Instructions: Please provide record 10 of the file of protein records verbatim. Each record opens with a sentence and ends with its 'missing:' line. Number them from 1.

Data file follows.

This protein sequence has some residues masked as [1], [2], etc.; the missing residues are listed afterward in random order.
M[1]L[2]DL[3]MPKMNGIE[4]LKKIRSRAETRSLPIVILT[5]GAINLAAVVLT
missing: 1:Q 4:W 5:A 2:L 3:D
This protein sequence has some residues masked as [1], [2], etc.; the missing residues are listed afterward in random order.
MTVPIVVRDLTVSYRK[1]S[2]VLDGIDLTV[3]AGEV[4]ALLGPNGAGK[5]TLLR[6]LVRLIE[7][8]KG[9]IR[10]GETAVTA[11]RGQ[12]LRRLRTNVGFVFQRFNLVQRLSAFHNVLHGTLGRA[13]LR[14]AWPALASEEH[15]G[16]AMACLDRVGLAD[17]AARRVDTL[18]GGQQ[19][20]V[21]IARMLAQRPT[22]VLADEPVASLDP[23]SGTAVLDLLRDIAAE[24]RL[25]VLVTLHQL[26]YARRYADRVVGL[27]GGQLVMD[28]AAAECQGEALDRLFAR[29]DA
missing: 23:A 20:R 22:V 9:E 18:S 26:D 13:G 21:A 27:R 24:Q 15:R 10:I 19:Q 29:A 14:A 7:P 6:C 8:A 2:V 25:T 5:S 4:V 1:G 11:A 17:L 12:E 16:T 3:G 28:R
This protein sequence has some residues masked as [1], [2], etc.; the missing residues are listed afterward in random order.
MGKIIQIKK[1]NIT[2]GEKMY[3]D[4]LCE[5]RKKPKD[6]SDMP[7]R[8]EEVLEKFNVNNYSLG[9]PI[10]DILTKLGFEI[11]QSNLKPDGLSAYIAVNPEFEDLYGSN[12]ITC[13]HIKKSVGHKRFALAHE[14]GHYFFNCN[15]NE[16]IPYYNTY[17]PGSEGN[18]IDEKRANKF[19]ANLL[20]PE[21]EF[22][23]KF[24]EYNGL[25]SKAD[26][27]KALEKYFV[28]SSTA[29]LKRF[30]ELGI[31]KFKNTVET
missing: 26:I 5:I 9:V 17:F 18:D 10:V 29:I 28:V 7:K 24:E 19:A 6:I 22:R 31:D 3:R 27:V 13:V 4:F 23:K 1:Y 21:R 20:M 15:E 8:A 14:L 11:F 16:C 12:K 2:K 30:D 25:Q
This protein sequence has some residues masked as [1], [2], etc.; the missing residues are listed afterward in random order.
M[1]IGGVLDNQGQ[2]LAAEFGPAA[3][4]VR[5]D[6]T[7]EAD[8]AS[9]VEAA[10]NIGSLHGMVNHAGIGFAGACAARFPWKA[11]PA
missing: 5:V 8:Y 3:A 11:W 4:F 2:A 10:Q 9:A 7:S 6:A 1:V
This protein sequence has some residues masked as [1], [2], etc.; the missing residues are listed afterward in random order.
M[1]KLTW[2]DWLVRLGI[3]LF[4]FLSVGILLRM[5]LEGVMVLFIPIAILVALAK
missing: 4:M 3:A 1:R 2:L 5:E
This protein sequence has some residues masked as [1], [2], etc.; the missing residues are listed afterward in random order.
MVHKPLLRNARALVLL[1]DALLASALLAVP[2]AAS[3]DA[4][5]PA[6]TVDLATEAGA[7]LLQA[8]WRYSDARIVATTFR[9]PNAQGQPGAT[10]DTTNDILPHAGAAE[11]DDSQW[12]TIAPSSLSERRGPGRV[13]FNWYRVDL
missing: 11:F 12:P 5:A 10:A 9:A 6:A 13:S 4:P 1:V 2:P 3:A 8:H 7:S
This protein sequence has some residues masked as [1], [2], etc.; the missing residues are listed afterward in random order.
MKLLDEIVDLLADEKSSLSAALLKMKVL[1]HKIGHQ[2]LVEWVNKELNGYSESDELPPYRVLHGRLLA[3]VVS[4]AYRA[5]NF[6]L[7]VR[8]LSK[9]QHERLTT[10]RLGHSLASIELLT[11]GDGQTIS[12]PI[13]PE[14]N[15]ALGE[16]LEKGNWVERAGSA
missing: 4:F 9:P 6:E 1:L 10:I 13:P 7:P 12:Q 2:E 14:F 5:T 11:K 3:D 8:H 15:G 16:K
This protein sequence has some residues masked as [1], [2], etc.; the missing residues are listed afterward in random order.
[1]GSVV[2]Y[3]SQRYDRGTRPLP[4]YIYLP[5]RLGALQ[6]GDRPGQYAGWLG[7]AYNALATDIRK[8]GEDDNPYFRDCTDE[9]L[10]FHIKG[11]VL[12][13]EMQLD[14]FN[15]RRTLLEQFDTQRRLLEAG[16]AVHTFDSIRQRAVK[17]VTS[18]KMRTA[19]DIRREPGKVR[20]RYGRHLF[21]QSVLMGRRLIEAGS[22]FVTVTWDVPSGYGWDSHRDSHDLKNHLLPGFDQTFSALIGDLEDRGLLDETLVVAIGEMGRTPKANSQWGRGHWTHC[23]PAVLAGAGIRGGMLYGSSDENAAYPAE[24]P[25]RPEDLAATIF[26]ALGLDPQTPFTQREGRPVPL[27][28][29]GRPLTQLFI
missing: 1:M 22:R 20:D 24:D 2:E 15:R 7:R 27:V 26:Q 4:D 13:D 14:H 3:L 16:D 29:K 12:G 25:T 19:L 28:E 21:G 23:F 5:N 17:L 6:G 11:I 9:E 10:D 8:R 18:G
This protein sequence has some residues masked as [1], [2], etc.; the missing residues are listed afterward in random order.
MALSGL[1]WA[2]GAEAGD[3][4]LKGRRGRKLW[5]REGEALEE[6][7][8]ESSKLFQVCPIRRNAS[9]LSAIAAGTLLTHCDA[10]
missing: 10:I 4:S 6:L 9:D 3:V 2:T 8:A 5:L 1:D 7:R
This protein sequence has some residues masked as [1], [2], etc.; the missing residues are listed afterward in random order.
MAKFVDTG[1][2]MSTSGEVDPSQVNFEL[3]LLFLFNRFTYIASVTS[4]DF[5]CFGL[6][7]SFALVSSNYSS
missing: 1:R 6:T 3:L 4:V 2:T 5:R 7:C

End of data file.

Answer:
This protein sequence has some residues masked as [1], [2], etc.; the missing residues are listed afterward in random order.
MAKFVDTG[1][2]MSTSGEVDPSQVNFEL[3]LLFLFNRFTYIASVTS[4]DF[5]CFGL[6][7]SFALVSSNYSS
missing: 1:R 6:T 3:L 4:V 2:T 5:R 7:C